Why you don’t need mesh WiFi, especially Google’s offering

Image courtesy of Amazon

At the beginning of this year, I bought a couple of Asus-produced Google OnHubs on the cheap.  You may be wondering why I purchased a router that Google was already phasing out in favor of the Google WiFi “pucks” that had already been released, and the answer is simple: OnHubs were updated to run the same Google WiFi mesh software that the pucks run, they had stronger antennas, and they were frequently on sale for a fraction of the price ($99 each).  Smart purchase, right?

Well, maybe not so much.

First, as a quick refresher on what exactly mesh WiFi is, I should mention that these systems are basically all compromised or two or more independent access points (most systems seem to have three, but two is also pretty standard) that all simultaneously share and broadcast the same WiFi connection.  This is different from a range extender, which doesn’t broadcast the same WiFi connection, but actually takes your existing WiFi network and rebroadcasts it as a new network.  These devices typically have very poor throughput and introduce a whole host of other issues (way more wireless interference, for example) that mesh WiFi systems don’t suffer from, or suffer from at a dramatically lower degree.

A lot of mesh WiFi systems also aim to solve the problem that “WiFi is hard to setup and administer,” which I’m not entirely sure is a real problem these days.  True, I wouldn’t expect my mom to be able to setup a WiFi network with a traditional router, but I am confident the results would be the same if she tried with a more “consumer friendly” mesh WiFi system.  Similarly, I think if you can setup a WiFi network with Google WiFi, you can probably also go grab any random Linksys router produced in the last couple of years and set it up just as easily.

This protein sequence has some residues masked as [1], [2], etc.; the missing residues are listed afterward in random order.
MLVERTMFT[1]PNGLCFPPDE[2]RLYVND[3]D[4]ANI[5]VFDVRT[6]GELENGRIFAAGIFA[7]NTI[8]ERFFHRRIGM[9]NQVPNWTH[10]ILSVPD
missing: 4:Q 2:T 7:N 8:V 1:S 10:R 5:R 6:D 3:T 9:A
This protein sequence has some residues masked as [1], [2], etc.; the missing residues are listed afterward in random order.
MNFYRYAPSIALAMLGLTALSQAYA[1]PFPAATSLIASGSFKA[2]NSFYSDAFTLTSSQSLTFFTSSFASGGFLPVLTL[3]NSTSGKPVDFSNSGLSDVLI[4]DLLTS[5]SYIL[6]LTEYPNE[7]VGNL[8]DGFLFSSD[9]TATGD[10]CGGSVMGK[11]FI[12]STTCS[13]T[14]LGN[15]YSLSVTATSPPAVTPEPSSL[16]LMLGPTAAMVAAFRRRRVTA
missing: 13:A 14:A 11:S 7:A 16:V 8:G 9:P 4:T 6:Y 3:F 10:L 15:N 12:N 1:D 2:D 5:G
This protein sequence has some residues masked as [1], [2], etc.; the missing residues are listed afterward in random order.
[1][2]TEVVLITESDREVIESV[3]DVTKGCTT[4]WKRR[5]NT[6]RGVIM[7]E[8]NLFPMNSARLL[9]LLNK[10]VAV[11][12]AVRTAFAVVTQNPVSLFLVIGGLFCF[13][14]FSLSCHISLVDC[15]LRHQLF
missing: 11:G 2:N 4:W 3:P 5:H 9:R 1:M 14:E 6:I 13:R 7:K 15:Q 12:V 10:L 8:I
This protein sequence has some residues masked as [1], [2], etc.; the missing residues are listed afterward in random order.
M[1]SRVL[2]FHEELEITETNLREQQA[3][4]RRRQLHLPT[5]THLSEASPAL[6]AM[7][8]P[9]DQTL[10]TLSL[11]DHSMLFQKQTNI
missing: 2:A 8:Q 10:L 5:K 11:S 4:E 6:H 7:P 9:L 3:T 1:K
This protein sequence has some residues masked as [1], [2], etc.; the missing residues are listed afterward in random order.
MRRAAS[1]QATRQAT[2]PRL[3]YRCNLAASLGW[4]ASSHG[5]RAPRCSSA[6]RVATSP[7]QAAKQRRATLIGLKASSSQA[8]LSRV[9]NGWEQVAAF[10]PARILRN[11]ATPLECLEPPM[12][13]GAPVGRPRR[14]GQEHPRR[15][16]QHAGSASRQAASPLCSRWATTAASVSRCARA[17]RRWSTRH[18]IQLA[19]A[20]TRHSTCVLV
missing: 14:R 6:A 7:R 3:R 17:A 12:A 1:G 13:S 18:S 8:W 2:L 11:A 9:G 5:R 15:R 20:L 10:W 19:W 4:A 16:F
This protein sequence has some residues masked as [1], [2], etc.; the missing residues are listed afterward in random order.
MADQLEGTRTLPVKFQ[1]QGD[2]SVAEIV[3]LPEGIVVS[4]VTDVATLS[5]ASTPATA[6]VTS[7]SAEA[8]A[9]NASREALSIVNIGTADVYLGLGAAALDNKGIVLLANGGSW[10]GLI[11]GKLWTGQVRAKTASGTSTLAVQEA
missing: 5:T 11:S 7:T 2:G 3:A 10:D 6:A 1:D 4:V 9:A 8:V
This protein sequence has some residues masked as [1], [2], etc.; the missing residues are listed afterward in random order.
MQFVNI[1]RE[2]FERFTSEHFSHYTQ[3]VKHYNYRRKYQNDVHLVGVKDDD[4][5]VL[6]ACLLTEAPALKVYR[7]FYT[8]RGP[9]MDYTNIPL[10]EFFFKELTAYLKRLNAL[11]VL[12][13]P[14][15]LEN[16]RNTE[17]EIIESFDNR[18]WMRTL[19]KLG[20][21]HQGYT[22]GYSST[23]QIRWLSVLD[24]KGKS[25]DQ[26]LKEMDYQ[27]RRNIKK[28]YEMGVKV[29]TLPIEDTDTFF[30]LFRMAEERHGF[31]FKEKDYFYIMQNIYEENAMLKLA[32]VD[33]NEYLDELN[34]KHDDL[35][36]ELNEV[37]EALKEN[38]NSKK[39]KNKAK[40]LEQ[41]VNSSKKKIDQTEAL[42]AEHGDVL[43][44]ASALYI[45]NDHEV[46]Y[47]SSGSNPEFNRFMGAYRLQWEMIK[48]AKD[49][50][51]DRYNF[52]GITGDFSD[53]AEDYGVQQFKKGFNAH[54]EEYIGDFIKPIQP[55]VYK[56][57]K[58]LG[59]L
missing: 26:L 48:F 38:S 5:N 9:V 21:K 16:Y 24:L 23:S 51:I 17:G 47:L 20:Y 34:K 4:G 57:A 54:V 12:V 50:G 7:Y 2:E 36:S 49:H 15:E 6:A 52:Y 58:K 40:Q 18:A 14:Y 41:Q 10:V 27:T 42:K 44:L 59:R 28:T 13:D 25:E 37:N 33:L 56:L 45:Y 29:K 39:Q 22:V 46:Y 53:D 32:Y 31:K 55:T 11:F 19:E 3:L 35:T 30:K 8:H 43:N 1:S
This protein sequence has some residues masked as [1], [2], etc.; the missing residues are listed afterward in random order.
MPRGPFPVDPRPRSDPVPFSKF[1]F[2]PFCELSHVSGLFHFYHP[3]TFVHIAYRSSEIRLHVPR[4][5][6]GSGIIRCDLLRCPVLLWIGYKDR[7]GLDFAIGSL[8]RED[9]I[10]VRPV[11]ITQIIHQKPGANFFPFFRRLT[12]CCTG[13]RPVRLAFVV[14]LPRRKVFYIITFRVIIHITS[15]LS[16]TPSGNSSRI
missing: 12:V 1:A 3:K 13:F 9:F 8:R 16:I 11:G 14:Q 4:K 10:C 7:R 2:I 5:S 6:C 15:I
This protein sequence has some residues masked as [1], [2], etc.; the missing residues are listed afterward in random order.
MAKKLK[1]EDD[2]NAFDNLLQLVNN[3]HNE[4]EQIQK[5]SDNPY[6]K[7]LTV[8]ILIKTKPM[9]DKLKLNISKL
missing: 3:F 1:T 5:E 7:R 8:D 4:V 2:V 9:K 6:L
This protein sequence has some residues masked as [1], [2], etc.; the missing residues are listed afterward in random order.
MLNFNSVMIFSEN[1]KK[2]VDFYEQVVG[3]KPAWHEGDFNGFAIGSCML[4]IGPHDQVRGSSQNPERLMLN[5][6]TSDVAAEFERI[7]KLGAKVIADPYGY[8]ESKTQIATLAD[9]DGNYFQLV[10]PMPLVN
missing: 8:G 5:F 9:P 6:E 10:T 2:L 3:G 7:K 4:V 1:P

Now, I am not intimately familiar with all mesh WiFi systems, but I do know that many are similar to Google WiFi in that they do not offer a web admin page.  This was something I knew when I bought the device, and was hoping that once I got past the initial setup, it wouldn’t be a big deal.  If you’ve read my articles before, you’re probably aware that even though I like to tinker, I also tend to appreciate devices that “just work.”  That is, those that trade off showing a lot of what’s under the hood in favor of being simpler to use.

Google WiFi is not one of those devices.  The app is a pain to use and is extremely limited.  It requires that you login with an account (a Google account in this case), as do some others like Eero, which requires you to have an Eero account.  This seems innocuous enough, but in reality, it was a Google Accounts system bug that caused Google to accidentally wipe a large amount of Google WiFi systems this February.

Let me repeat that again – Google remote wiped my WiFi system in February, as well as the routers of many others.  I woke up that morning and had to scramble to setup my old router so that my wife could work that day.  It wasn’t until I checked the news that I found out what had happened.  This is shameful enough, but to make matters worse, the Google WiFi app doesn’t allow you to make a backup of your settings.  You’d think Google would have some sort of way to back your settings up to the cloud, but uh…nope.  I had to set everything back up from scratch.  My DHCP reservations, NAT settings, the mesh network itself…all of it.  Thanks, Google.

My list of complaints with Google WiFi doesn’t end there, but I’ll spare you.  I’ve had numerous other issues that boil down to the simple fact that the app just isn’t powerful enough, but one issue I never had with the system was the WiFi coverage.  It was night and day compared to my previous router, the TP Link Archer AC1750.  The TP Link was fine in my previous house, a single story of about 1450 square feet, but when we moved into a temporary, 2-story house rent house that wasn’t even that much bigger (around 1700 square feet), things started to go bad with the WiFi, and I thought mesh was the solution.  When we got around to buying another house (another 2-story, but bigger than the rent house), the Google WiFi mesh system was still a champ at providing total coverage, including the back yard and well down the street, but everything else about it was utter garbage.